Tommy Page, a former pop star whose song “I’ll Be Your Everything” went to No. 1 in 1990 and who later became a record company executive, publisher of Billboard magazine, a vice president at Pandora and an executive at The Village Voice, has died.
He was 46.
Tommy had a number one album in the US named Paintings in my Mind.
Billboard.com Editorial Director, Denise Warner said Page was found dead Friday in New York of an apparent suicide.
Page started at the magazine in 2011 as associate publisher and was promoted to the title of publisher a year later.
“We are all mourning the loss of our friend and colleague, Tommy Page,” Billboard Entertainment Group President John Amato said. “He was a magnetic soul and a true entertainer.”
Page, who at the time of his death was vice president of music partnerships at the Voice, previously led artist partnerships, branded content, and events at internet radio company Pandora. He also had been an executive at Warner Bros. Records, where he helped shape the careers of Michael Buble, Alanis Morissette, Josh Groban and Green Day.
He also had been a senior vice president at Cumulus Media Inc.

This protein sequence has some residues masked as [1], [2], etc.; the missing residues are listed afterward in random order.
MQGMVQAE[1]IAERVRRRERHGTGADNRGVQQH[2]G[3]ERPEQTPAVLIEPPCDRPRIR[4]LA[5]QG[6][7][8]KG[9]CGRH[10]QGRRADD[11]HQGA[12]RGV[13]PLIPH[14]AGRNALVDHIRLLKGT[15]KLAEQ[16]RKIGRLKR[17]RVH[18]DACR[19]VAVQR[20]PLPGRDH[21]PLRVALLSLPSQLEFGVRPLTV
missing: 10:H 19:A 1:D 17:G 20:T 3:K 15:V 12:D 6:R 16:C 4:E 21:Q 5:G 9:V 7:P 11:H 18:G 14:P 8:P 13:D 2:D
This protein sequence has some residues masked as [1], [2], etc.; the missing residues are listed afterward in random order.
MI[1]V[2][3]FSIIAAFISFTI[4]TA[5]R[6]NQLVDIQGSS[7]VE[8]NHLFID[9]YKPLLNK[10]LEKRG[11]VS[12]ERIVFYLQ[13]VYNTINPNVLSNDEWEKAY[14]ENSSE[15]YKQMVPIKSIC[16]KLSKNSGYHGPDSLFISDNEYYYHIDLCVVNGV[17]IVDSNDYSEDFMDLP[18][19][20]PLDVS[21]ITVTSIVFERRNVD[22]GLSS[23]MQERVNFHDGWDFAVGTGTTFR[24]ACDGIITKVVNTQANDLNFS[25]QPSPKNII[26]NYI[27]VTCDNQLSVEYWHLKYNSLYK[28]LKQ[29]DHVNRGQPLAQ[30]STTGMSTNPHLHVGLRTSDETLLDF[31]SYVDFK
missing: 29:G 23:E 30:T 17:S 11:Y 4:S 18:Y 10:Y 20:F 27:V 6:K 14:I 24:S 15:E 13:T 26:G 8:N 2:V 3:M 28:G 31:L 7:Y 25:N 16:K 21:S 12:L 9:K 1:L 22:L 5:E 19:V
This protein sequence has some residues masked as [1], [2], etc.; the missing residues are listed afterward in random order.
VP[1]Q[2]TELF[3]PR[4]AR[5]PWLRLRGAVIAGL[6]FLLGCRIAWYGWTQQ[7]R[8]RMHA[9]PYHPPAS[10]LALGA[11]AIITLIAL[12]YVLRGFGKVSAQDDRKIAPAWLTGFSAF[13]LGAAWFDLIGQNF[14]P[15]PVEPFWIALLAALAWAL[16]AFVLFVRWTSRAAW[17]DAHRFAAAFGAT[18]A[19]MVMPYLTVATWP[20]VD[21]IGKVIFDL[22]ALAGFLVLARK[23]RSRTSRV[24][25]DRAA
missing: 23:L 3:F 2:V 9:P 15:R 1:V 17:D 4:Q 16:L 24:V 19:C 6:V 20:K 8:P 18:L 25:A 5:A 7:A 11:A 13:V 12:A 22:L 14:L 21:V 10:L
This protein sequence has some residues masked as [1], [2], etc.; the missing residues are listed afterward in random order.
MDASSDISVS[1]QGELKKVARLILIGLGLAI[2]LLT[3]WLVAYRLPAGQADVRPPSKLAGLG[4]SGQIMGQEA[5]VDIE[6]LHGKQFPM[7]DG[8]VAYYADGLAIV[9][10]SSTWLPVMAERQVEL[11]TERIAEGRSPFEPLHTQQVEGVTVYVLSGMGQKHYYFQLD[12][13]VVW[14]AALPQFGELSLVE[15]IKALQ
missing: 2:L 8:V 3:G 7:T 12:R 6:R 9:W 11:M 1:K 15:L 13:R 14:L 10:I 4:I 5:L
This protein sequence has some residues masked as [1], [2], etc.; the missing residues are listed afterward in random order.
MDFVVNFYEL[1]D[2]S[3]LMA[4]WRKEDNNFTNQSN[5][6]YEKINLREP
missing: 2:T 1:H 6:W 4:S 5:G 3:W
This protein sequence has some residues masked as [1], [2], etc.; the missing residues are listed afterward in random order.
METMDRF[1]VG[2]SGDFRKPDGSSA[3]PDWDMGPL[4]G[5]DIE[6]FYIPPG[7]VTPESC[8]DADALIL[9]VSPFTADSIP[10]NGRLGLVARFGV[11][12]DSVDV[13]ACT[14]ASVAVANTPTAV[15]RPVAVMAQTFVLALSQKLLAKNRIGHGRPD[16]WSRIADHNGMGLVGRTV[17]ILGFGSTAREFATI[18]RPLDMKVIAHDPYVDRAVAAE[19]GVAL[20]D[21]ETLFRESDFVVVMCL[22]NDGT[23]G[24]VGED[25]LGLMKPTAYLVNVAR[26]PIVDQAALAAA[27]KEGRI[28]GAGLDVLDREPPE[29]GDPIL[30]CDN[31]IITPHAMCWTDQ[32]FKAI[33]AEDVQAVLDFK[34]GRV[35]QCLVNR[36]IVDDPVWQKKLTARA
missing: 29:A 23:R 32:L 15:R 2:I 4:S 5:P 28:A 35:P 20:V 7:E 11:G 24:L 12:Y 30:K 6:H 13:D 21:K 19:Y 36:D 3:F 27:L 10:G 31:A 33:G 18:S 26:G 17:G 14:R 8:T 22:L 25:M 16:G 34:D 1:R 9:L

Tommy Page undoubtedly had his demons, but he also had the outward signs of music industry success. Page managed a successful music industry career after the spotlight faded, with an NYU business school degree smartly secured. Originally signed by Sire’s legendary Seymour Stein, Page went into A&R (essentially music talent scouting and development) himself.
Page, a graduate of New York University’s Stern School of Business, started his music career as an artist at Sire Records and topped the Billboard Hot 100 chart with “I’ll Be Your Everything” in April 1990.
He co-wrote the song with Jordan Knight and Danny Wood, of Page’s tourmates New Kids on the Block. Page recorded nine studio albums.
Page appeared as himself on an episode of “Full House” in 1992.
He is survived by his Partner/Husband, Charlie, and their three children.
In a statement, the Voice said: “Our thoughts are with his partner, their three children, and the rest of his family and close circle of friends. Tommy will be missed.”